In The Observer, Jay Rayner assures us that London does need another piri piri chicken place – specifically Caso do Frango, which he called “delightful”. It’s a “huge, airy space hard by Borough Market” that’s “effortless shabby chic” and has “an inside-out feel”.
Gazpacho is “full of garlic astringency and sunshine”, and the main event – piri piri chicken is “small, meaty, very flavourful” and “salty and spicy in all the right places”. A side order of rice comes with crispy chicken skin (“sounds to me like a great night out”), and the custard tarts – made in-house – are that “perfect mix of flaky caramelised pastry and deep eggy custard”. The communal seating suits the “elbows-out, face-down” cuisine, and took Jay back to a Portuguese holiday of his youth.
Micheal Deacon in The Telegraph also recommends a visit to Caso do Frango in Southwark, which he describes as an airy spot serving authentic Algarvian cuisine that’s perfect “if you’re not a ‘cheeky Nando’s’ sort of person” but have a hankering for piri piri chicken and Portuguese wine. (****)
Xi’an Biang Biang Noodles, London E1
Matthew Bayley in The Telegraph enjoyed a trip down (gap year) Memory Lane during a visit to Xi’an Biang Biang Noodles in east London (sibling to Xi’an Impression by the Arsenal stadium), which “offers authentic regional Chinese cooking from a region that isn’t represented much in Britain” – where “cumin, chilli and salt rather than soy, sugar and anise” are the “dominant seasonings”.
It’s “fairly cheap”, serves “large” portions of “robust, substantial rustic cooking” in “a brightly lit, utilitarian, ground-floor space” and service is “friendly, fast and informal”. The menu is “a laminated tour of Xi’an cuisine” and the food “a happy contrast of textures and temperatures”. (***)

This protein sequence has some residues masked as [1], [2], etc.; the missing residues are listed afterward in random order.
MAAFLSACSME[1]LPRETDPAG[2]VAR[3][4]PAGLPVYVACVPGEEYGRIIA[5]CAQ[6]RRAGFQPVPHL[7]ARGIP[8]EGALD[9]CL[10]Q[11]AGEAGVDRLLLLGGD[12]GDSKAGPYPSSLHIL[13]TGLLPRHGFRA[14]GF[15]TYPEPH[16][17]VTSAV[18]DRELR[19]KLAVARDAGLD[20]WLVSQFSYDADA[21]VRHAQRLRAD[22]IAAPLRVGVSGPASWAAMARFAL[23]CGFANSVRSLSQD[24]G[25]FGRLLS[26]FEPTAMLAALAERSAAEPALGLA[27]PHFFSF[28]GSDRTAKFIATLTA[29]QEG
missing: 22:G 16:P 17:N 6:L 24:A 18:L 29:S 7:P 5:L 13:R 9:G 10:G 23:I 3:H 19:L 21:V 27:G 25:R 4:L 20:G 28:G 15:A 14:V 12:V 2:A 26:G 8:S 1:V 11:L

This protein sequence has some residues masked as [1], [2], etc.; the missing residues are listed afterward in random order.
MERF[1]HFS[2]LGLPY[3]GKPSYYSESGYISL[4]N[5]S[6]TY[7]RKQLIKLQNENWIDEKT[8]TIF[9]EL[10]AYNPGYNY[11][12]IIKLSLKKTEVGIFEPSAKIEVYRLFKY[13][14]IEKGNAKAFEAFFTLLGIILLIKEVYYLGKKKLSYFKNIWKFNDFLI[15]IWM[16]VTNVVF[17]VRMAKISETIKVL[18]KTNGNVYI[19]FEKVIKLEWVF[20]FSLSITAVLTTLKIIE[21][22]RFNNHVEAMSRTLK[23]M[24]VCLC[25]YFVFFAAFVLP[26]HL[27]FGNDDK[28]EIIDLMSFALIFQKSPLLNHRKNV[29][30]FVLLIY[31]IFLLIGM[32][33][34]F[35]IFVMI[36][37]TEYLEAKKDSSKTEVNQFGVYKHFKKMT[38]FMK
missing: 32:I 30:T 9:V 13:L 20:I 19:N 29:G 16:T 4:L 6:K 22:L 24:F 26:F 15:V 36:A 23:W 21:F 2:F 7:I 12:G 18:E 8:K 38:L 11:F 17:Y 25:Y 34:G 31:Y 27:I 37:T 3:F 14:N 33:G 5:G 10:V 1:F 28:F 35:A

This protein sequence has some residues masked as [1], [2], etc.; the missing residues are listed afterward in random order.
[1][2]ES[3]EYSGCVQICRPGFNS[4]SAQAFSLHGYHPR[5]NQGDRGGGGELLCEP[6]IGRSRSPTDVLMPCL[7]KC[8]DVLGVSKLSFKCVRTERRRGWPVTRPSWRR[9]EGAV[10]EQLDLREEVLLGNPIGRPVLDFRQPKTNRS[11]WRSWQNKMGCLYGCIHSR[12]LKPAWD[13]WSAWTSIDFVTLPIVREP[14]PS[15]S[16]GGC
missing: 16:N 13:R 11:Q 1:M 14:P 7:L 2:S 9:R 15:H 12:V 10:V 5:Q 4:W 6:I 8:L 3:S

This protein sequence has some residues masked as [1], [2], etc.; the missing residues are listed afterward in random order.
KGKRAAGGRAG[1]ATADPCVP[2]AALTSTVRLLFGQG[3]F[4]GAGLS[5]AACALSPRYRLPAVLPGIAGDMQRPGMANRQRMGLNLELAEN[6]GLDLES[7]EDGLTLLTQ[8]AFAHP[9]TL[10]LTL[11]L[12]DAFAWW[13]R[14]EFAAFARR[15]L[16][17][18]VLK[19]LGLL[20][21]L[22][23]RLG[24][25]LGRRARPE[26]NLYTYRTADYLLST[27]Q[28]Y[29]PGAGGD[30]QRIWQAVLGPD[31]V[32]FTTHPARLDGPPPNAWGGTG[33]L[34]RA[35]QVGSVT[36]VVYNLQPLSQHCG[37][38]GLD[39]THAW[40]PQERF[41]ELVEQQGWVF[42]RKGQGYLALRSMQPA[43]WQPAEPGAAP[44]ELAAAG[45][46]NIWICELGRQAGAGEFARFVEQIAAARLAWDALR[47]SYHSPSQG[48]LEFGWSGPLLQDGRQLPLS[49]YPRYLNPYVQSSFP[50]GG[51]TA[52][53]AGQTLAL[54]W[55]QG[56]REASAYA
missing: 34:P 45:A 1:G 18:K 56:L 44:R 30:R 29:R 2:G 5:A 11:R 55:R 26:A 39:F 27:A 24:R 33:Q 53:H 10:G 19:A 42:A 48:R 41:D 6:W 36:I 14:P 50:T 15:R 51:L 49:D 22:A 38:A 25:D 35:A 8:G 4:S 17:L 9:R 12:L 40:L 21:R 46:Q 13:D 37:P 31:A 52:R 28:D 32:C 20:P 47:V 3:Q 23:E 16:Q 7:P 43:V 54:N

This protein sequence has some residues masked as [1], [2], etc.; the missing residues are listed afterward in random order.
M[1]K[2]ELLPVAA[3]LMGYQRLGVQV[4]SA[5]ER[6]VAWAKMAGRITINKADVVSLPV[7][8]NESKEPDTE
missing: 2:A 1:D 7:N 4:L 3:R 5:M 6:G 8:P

Edinburgh Food Studio, Edinburgh
Marina O’Loughlin’s Sunday Times review took her to Edinburgh, but “away from the bustle of Edinburgh’s handsome, tourist-thronged centre”; instead, she was “following in the footsteps of some of the world’s most creative chefs, hotshots from Hong Kong to Oslo”. It’s easy to understand why when you learn that co-owner Ben Reade was Noma’s head of research and development at the Nordic Food Lab.
Formerly only a research hub (“this is food intellectualised, the spoddiest, nerdiest, most obsessive of pursuits.”), Edinburgh Food Studio is now also a “regular — if also very irregular — restaurant”. New head chef, James Murray is “acing that school of deceptively simple, stripped-back, produce-driven cooking” – his food is, simply, “awesome”. (There’s also a “wow, wow and wow” later on…)
It’s “a celebration of the sheer hedonism of putting unspeakably delicious things into your mouth” – with “a sense of fun and excitement”, too. Only the communal table leave Marina cold (“the only thing that stops this being an unseemly, dribbling rave”) – they’re just not her thing. But the locals seem to like it – “and how”.
Bucket, London, W2
Tom Parker Bowles in The Daily Mail enjoys a few paragraphs describing the out-of-the-way, accessible-only-by-boat beachfront restaurants he’s patronised around the world, and then (rather unfairly) compares them to “wannabe beach shack” Bucket in west London – “a brutal battle zone” for restaurants, that can – and do “disappear overnight, never to be seen again”.
Bucket “aspires towards distant, wave-lapped beaches”, but like the most exclusive of beaches, was “almost entirely empty”. The ‘everything comes in a pail’ concept
The best things TPB ate were the lobster, prawn and cheese toastie, which “tasted divine”, and mussels which were “fat, sweet and hot”. The rest? ” In parts it’s actually rather decent… Bucket means well. But I do fear for its future.” (***)
Nicholas Lander in The FT ate at Castell Peralada in Girona, Spain: “A dish described as a ‘liquid summer salad with basil and olives’ seemed pure El Bulli”